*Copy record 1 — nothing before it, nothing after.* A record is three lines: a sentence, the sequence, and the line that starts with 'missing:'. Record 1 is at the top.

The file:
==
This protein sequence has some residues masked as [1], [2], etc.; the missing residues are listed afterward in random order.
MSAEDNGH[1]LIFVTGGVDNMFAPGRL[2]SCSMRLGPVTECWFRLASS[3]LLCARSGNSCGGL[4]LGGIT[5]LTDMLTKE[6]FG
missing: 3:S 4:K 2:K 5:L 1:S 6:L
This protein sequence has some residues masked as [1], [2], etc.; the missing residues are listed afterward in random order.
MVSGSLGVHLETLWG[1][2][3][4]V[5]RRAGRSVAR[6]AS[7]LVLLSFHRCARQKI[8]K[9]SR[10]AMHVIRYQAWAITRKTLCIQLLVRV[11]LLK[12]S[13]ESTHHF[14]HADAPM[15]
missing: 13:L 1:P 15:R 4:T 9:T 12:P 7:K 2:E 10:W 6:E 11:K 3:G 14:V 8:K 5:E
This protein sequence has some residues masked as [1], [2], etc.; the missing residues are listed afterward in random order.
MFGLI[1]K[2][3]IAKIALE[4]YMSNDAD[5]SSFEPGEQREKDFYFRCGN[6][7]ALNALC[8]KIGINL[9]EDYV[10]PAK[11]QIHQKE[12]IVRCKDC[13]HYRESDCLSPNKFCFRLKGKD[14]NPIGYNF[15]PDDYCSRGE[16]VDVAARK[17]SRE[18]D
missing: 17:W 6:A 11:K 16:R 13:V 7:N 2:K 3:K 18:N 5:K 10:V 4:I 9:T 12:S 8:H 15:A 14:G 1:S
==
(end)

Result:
This protein sequence has some residues masked as [1], [2], etc.; the missing residues are listed afterward in random order.
MSAEDNGH[1]LIFVTGGVDNMFAPGRL[2]SCSMRLGPVTECWFRLASS[3]LLCARSGNSCGGL[4]LGGIT[5]LTDMLTKE[6]FG
missing: 3:S 4:K 2:K 5:L 1:S 6:L